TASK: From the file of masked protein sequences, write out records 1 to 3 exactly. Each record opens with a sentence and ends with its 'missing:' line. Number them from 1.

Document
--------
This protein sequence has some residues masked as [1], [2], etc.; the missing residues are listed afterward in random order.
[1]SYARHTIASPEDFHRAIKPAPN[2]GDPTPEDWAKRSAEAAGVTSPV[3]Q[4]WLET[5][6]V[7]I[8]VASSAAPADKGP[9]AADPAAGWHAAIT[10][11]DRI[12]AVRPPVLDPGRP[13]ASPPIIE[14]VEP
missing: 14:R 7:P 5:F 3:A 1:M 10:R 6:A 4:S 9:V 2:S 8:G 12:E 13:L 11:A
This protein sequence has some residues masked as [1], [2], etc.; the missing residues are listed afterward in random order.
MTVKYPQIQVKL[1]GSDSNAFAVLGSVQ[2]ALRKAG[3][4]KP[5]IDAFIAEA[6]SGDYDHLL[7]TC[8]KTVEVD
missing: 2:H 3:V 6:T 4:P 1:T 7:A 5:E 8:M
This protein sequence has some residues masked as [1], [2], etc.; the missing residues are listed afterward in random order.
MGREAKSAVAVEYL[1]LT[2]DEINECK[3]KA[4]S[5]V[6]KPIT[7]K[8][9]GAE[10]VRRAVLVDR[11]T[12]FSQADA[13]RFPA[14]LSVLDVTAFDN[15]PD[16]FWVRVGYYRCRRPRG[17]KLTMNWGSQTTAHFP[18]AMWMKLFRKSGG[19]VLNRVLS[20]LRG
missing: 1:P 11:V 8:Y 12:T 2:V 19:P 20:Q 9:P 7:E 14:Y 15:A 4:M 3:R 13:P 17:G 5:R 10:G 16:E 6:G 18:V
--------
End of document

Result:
This protein sequence has some residues masked as [1], [2], etc.; the missing residues are listed afterward in random order.
[1]SYARHTIASPEDFHRAIKPAPN[2]GDPTPEDWAKRSAEAAGVTSPV[3]Q[4]WLET[5][6]V[7]I[8]VASSAAPADKGP[9]AADPAAGWHAAIT[10][11]DRI[12]AVRPPVLDPGRP[13]ASPPIIE[14]VEP
missing: 14:R 7:P 5:F 3:A 1:M 10:R 6:A 4:S 9:V 2:S 8:G 12:E 13:L 11:A
This protein sequence has some residues masked as [1], [2], etc.; the missing residues are listed afterward in random order.
MTVKYPQIQVKL[1]GSDSNAFAVLGSVQ[2]ALRKAG[3][4]KP[5]IDAFIAEA[6]SGDYDHLL[7]TC[8]KTVEVD
missing: 2:H 3:V 6:T 4:P 1:T 7:A 5:E 8:M
This protein sequence has some residues masked as [1], [2], etc.; the missing residues are listed afterward in random order.
MGREAKSAVAVEYL[1]LT[2]DEINECK[3]KA[4]S[5]V[6]KPIT[7]K[8][9]GAE[10]VRRAVLVDR[11]T[12]FSQADA[13]RFPA[14]LSVLDVTAFDN[15]PD[16]FWVRVGYYRCRRPRG[17]KLTMNWGSQTTAHFP[18]AMWMKLFRKSGG[19]VLNRVLS[20]LRG
missing: 1:P 11:V 8:Y 12:T 2:V 19:P 20:Q 9:P 7:E 14:Y 15:A 4:M 3:R 13:P 17:G 5:R 10:G 16:E 6:G 18:V